Tea picked the traditional way
Looking back at the hills as we climb
From Australia, Germany, and New Zealand
... and our dog Gypsy love walking too. 
We pause for a picture when we're almost done.

Our rides are waiting at the end of the walk, beside a former hotel turned nursery and mosque.
Priorities in agriculture country: a former swimming pool filled with plants
As usual, we have lunch on the way home. This time we eat at Kampung Daun. It's a stunning collection of thatched huts set into jungle beside a rock face. The little restaurants feature local food and share the menu It could be the sterotypical tropical resort and many locals and tourists come here.

Angela's last walk before a few months in Germany. We'll miss her!
"Please miss, may we take a picture together?"
(after which I take a selfie with her)
The entry to Kampung Daun
And then it's off to the best time of week, a study at the Bamboo Shack. We've been studying Jacob's life in the book of Genesis - and we take time to pray for each other. God knows how to take care of us.

When we run to town, we are hardly surprised by the way we negotiate traffic. When traffic stops ahead, our turn lane moves into the empty lanes for oncoming traffic. While the other cars wait for the light, we cross until they start moving again.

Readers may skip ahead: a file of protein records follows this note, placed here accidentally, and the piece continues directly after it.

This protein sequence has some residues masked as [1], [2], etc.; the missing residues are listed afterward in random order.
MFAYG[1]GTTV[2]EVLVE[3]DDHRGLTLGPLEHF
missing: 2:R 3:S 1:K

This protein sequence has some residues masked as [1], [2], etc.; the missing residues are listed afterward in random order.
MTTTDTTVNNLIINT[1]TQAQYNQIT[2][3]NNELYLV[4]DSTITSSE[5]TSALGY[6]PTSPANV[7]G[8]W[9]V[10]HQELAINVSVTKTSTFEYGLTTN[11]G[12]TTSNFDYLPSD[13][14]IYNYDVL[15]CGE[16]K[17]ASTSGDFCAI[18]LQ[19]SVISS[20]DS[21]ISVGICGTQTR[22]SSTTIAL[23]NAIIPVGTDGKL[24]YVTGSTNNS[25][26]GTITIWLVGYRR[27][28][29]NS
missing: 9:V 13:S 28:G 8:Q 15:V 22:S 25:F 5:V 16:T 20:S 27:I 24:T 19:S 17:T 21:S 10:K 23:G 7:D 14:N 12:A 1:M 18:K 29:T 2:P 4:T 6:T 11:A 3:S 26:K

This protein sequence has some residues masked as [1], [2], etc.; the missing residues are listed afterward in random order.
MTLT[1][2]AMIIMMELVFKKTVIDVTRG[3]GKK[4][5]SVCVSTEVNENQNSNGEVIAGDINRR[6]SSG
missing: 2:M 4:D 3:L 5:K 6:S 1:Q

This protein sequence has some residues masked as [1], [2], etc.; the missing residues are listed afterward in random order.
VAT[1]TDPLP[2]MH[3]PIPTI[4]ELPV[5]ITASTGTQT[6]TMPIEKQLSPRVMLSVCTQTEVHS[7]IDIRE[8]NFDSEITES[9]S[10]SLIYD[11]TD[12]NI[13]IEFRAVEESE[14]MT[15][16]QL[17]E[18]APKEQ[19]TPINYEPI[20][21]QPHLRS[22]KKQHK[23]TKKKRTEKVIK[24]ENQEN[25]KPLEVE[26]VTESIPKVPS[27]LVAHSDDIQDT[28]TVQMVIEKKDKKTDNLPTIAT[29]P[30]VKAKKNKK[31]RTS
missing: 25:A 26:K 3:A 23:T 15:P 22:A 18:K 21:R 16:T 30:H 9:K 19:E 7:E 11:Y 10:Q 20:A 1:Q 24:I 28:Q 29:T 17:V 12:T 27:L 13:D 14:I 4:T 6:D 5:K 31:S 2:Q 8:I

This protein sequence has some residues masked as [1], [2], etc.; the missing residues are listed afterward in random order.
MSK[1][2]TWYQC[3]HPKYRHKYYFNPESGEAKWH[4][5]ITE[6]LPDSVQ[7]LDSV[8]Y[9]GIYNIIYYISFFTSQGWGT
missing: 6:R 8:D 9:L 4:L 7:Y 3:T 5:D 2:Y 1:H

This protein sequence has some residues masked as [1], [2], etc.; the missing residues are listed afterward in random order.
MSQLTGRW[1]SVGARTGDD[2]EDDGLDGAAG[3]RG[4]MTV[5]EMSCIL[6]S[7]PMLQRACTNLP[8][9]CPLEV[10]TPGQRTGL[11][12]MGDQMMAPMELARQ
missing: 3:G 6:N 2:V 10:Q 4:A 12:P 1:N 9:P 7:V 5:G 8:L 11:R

Into the oncoming traffic lanes: it's how we turn
Flowers in the garden
K's room is empty. How we miss her!
Read more: (ESV unless noted)
*You shall have no other gods before me. Exodus 20:3

*You know me, O Lord; you see me; and you examine my heart’s attitude toward you. Jeremiah 12:3 (NASB)

*No one can serve two masters. Matthew 6:24

*Do not pronounce judgment before the time, before the Lord comes, who will bring to light the things now hidden in darkness and will disclose the purposes of the heart. Then each one will receive commendation from God. 1 Corinthians 4:5

*But I say, walk by the Spirit, and you will not gratify the desires of the flesh. Galatians 5:16

Moravian Prayer: O Lord, we open our hearts to you. May they be found not wanting, but ideal for your kingdom here on earth and your home in heaven. While we walk in your creation, may all that we do be pleasant in your sight.Heavenly Lord, use us! We are your own! Amen.

Tuesday, January 12, 2016

Adieu, sweet daughter

Saturday, January 9.15 
Creative cakes in the window
Our first chore is a call to an immigration lawyer in Seattle. American border immigration officials have complete authority to take our Green Cards whenever we enter the country. Getting them back is a hassle.